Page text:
Not interested, he said.
"No, I've moved on from that," Lachlan Murdoch told The Australian Financial Review
last June when asked when he'd return to News Corp. His friends agreed. "My sense is that Lachlan is very, very happy, very content doing what he is doing, that he is not in any rush to go back to News Corp," James Packer told The Monthly
a year before. "I would be very surprised if he returned to the business in an active role while his father was still active in the business," added friend and financial adviser Simon Mordant.
Of course, no one ever really believed Lachlan or his friends -- that's why people kept asking the question. Pieces quoting anonymous insiders gave a rather different story. "Rupert would love to have Lachlan back running newspapers," a former News Corp insider told The Daily Beast
in January. “It is the part of the company that he thinks Lachlan knows how to operate better than anyone, and I bet now that some time has passed he can be convinced to come back to the company.”
According to that piece, Rupert Murdoch's got his eye set on bringing daughter Elisabeth into the fold, too. Let's see if that comes to pass as well. -- Myriam Robin
Digital startups 'flirting with profitability'.
Pew's annual State of the Media report
, which canvasses all things in the American press, has for over a decade charted the decline of the country's newspapers, broadcast stations and magazines. But this year, something interesting happened. The usual story of doom and gloom in print became one of a stampede to upstart digital outlets, many backed by big names and bigger money.
It all started when former New York Times
data guru Nate Silver took his popular FiveThirtyEight
blog to ESPN in July 2013. Three months later Megan Liberman also left the Grey Lady to take over Yahoo's expanding news operation. October brought even more defections, with Glenn Greenwald leaving The Guardian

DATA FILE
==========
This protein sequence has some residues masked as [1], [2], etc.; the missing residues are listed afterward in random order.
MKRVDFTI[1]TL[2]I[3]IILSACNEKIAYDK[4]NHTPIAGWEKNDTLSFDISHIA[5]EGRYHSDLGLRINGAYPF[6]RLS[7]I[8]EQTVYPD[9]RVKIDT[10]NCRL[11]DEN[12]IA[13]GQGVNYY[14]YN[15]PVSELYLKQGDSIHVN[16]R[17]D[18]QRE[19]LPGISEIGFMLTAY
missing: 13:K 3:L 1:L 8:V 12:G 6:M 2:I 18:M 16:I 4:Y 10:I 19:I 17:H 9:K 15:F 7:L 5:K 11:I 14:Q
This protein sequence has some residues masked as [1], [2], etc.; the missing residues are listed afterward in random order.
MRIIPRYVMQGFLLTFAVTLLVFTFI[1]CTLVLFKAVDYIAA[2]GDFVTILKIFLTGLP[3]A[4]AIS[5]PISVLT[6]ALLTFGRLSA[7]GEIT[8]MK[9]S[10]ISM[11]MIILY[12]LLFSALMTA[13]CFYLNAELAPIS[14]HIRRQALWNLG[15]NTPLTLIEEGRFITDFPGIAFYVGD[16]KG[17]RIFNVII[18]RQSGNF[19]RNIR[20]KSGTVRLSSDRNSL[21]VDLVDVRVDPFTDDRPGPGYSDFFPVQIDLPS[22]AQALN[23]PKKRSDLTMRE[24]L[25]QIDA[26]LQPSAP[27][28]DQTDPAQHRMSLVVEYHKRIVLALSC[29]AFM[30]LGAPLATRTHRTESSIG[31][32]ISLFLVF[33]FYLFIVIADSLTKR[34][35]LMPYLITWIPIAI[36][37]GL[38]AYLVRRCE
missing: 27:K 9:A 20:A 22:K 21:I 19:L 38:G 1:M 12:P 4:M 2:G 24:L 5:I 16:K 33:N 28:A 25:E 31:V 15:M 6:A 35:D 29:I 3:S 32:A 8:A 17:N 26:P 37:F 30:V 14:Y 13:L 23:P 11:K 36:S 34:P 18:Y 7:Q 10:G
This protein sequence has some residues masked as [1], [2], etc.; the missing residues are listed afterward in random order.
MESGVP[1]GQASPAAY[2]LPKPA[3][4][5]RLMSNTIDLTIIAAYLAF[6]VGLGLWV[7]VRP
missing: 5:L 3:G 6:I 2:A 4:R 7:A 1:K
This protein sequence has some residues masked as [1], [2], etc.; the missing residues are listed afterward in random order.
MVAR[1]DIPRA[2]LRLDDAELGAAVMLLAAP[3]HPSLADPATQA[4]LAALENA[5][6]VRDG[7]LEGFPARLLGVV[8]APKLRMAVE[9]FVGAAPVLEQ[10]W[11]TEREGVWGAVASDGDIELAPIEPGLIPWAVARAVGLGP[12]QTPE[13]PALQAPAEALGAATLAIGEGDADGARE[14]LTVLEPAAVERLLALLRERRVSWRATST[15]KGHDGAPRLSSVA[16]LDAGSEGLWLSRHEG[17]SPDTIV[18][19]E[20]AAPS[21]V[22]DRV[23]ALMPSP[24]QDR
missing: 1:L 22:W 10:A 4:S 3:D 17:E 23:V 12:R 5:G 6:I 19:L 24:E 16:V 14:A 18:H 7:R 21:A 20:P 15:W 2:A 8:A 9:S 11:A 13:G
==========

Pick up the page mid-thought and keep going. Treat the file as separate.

hiring Pulitzer-winning journalist Mark Schoofs, of philanthropic investigative journalism outfit ProPublica ...
These names are just the icing on the cake for the digital entrepreneurs that lured them away from legacy press. Most have gone on massive hiring sprees in recent months. Pew asked the top 30 digital outlets how many journalists they employed, and the numbers are significant. Gawker
employs 132 journalists. The Bleacher Report
-- 140. BuzzFeed
-- 170. Politico
-- 186. Daily Beast
-- 50. Business Insider
-- 70. That won't make up for the 40,000 journalism jobs that Pew's report says have been lost in the past five years. But among the 500 or so digital outlets Pew looked at, 5000 new jobs have been created and filled by a mix of young and experienced journalists.
That's the good news. The bad news is that almost none of these outlets, despite their hiring sprees, are profitable. First Look Media funder Pierre Omidyar says solvency is five years away and will take more than his $250 million starting investment to achieve. The Huffington Post
, with its 525 editorial employees, is, according to an analyst, only "flirting with profitability". International news outlet Global Post
has never broken even.
Put simply, most of these outlets are taking a gamble that good content and diversified income streams will eventually help them break even. The irony is that journalists are fleeing the sinking ship of legacy media to outlets whose future is also by no means assured. The growth in jobs doesn't mean digital news is sustainable -- at least, not yet. -- Myriam Robin
Knights in shining armour.
Almost everyone hates Tony Abbott's new knights and dames scheme. Even former PM John Howard, who was on very short odds to get the (sword) tap on the shoulder, is still against the idea
of imperial honours. The Murdoch tabloids, usually great fans of Coalition policies, were keen to mock the policy, with The Daily Telegraph
imagining the PM in a topsy-turvy crown and The Courier-Mail
going full retro ...